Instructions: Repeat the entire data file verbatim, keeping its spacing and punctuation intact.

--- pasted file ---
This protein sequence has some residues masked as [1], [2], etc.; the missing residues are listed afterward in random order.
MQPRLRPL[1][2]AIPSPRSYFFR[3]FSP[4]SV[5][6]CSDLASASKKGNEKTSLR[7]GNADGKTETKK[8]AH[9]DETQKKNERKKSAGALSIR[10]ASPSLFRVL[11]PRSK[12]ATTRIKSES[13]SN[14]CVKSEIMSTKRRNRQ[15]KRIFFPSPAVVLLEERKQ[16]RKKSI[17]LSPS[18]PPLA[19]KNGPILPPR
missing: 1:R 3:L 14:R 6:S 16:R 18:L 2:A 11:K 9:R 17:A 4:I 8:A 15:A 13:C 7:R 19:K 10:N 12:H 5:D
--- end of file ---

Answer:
This protein sequence has some residues masked as [1], [2], etc.; the missing residues are listed afterward in random order.
MQPRLRPL[1][2]AIPSPRSYFFR[3]FSP[4]SV[5][6]CSDLASASKKGNEKTSLR[7]GNADGKTETKK[8]AH[9]DETQKKNERKKSAGALSIR[10]ASPSLFRVL[11]PRSK[12]ATTRIKSES[13]SN[14]CVKSEIMSTKRRNRQ[15]KRIFFPSPAVVLLEERKQ[16]RKKSI[17]LSPS[18]PPLA[19]KNGPILPPR
missing: 1:R 3:L 14:R 6:S 16:R 18:L 2:A 11:K 9:R 17:A 4:I 8:A 15:A 13:C 7:R 19:K 10:N 12:H 5:D